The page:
Tuesday, April 10, 2012

General Maritime Chapter 11 resolution may provide comfort for lenders, but will other stressed shipping companies have the same end?

General Maritime and its patron Oaktree Capital Management sweetened a deal with creditors, including holders of $300 million in high-yield bonds, to allow an estimated 5.4% recovery. With the hurdle removed, Genmar could emerge from Chapter 11 by next month. European ship finance bankers will, however, probably not have a high degree of comfort with Chapter 11. It is a game not played on their home court and there is no assurance that the next time around for a cram down of unsecured bondholders (as in the Genmar case) to absorb the brunt of the losses. .

Since the Global Financial Crisis, we have seen many times the dilemma of losses that nobody wants to take and everyone is looking to avoid. The first option is ‘pretend and extend’, hoping for a market recovery and rise in asset prices, etc. that proves that present losses are just a bad dream. Sometimes this is accompanied by new loans to assist in repaying old loans in a game of musical chairs with creditors to buy time.

Another option, at least for publicly listed companies, is finding a source of recapitalization. Dilution by “at the market” share offerings largely to retail investors is one technique. This was practiced by DryShips a few years ago. Decline of shareholding by key investors can be partially recouped by general stock awards later on, as happened in the case of George Economou. Eventually, DryShips did a spin-off of OceanRig to the benefit of their shareholders.

A more painful recapitalization option is bringing in private equity. We have seen this in the case of Beluga Shipping and General Maritime. The private equity player faces some difficult legal issues in the structuring of the participation, not to get caught in an equity position should the company ultimately go into bankruptcy. Normally they want, however, the option of getting full control of the company should things not work out, meaning that the original investors take painful losses and lose control of the business. Generally, shipowners do not like this option. In the case of the Omega Chapter 11 proceedings, George Kassiotis has not to date shown much enthusiasm for this approach. Peter Georgiopoulos brought Oaktree into Genmar to protect his position in his other listed companies. Kassiotis does not have this fall back.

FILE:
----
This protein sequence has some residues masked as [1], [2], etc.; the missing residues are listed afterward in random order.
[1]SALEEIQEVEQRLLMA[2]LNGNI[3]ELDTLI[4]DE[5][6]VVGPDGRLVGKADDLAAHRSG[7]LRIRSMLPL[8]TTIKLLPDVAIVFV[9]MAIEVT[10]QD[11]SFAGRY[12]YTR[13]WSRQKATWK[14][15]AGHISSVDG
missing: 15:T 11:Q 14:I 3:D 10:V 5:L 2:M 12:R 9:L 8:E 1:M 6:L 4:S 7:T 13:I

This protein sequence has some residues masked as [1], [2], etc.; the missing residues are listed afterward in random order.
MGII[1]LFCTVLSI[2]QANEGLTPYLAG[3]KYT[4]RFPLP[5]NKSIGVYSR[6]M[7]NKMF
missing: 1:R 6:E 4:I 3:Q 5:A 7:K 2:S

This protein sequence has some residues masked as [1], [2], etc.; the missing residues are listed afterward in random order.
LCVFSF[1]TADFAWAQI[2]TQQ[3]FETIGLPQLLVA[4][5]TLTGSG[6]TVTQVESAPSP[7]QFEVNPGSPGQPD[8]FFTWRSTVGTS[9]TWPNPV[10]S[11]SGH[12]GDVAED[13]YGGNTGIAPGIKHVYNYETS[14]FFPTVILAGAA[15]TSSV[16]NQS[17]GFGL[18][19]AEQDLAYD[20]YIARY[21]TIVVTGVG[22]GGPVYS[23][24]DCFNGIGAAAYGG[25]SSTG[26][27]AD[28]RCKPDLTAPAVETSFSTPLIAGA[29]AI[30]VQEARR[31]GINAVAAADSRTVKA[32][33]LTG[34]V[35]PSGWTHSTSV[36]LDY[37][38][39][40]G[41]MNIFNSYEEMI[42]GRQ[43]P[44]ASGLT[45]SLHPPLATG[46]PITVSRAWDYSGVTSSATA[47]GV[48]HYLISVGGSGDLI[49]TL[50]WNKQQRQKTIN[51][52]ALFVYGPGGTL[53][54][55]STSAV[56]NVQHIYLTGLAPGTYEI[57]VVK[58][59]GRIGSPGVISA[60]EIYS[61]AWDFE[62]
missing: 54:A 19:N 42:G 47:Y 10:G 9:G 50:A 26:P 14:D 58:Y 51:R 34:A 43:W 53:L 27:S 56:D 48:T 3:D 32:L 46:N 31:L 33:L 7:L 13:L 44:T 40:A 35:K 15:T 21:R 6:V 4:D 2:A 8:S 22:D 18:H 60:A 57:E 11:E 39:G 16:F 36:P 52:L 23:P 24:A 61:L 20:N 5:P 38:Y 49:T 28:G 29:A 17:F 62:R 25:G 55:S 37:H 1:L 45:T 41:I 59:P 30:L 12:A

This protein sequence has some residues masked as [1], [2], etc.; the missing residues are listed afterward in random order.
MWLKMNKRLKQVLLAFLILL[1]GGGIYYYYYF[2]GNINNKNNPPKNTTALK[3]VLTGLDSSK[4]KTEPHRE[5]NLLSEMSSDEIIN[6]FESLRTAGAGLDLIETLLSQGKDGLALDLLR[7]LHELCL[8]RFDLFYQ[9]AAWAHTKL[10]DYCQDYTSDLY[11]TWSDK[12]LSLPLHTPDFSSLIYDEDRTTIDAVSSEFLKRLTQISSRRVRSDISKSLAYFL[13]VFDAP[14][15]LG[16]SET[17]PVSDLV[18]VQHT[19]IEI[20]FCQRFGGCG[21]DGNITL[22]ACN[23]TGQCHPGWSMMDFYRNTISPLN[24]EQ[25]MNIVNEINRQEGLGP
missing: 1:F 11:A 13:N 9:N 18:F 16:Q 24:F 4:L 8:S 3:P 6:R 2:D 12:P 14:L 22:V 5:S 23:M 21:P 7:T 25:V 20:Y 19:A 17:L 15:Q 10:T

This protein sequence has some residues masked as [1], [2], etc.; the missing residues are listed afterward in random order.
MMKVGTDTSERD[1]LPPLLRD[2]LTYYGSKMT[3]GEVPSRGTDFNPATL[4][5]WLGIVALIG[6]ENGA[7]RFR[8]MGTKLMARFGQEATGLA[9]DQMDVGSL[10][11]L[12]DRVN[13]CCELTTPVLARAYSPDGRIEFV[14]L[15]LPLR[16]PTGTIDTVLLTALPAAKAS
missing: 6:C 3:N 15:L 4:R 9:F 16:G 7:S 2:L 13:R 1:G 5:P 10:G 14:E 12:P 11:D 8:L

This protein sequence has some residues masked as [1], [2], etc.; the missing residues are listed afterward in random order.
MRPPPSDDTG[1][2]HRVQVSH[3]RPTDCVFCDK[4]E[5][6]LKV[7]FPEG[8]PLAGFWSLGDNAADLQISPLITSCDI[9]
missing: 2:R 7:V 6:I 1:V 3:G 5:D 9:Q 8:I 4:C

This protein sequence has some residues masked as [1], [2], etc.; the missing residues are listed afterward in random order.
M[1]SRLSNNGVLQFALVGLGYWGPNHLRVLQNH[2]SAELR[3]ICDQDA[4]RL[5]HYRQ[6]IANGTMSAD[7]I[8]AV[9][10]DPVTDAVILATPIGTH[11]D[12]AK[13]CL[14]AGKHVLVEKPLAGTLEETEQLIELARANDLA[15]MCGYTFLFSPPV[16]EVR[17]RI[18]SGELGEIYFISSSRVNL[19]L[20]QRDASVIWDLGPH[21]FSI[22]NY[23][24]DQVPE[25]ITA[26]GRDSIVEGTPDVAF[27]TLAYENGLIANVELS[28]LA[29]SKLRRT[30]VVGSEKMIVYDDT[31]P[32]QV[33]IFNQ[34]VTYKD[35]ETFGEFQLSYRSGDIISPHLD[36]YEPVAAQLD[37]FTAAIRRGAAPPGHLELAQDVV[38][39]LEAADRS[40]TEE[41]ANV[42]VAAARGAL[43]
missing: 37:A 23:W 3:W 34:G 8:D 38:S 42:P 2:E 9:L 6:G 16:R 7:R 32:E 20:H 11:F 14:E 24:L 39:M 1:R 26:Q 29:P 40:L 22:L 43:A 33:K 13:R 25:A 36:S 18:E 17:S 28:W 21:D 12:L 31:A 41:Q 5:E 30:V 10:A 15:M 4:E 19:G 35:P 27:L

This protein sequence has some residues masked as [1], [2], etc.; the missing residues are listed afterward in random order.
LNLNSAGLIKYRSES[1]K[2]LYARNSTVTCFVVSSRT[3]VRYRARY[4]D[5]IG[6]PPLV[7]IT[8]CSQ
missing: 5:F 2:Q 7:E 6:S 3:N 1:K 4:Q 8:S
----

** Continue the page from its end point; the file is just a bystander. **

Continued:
The final option is sale of assets to pay down debt. We have seen this in the case of NewLead with its lenders in a series of forced sales. It will be very interesting to see how Berlian Laju Tankers resolve their financial woes. Will the Surya Family dig into their pockets like John Fredriksen to recapitalize the company? Will they split it up into parts? Will they sell of Chembulk to raise cash to retain the remaining portion of the company?  What will they do with their bondholders?

It was of great advantage in the Genmar case that the large class of unsecured bondholders and the opportunity for a cram down with this class of creditors to the benefit of the senior lenders, who are avoiding so far any losses. Holders of Genmar’s $300 million of November 2009 bonds stand to get back roughly $16 million in the deal — a huge savings for the cash-strapped shipowner. Oaktree is recapitalizing the company and taking control. There is a fleet of vessels to repay the senior lenders so that they may come out whole.

The European Union has done something similar in the case of Greece by a forced subordination of private Greek sovereign lenders to their position as public lenders in purported debtor in possession financing. In the case of Genmar unlike Greece, the company is being recapitalized by Oaktree and there is a fleet of vessels to repay the senior lenders so they may come out whole. The Greek State by contrast still has very high debt stock including a new EU Ponzi loan of EU 130 billion that exceeds the PSI+ cramdown; but with GDP shrinking by 5-7% per annum, there is a substantial issue on its capacity to service its crushing debt loan.

Of course, Genmar moved very fast to mitigate its cash burn. I do not see this happening in the case of Omega Navigation nor the Greek state. Most distressed ship owners out there who do not have a class of senior unsecured bondholders. Normally, it is just senior debt and some trade debt, and in those cases the usefulness of Chapter 11 is going to depend on the particular numbers in that situation. It is also expensive in legal fees and transaction costs, so this will apply only to companies who can afford to go through the process.

Obviously the HSH Nordbank, BTMU and NIB Capital are very concerned in the case of the Omega Chapter 11 proceedings that they will be taking substantial losses, being crowded out by the mounting legal expenses. In the case of the Greek State, they had run out of cash and needed IMF/ EU assistance in the spring of 2010 or they would have defaulted on their existing debt and would have had difficulties even in paying state employee salaries and pensions. Their acquiescence to increasingly harsh terms like the recent Memorandum II is due to their lack of resources and fear of collapse because they do not have any reserves to fall back on.

No comments:

Post a Comment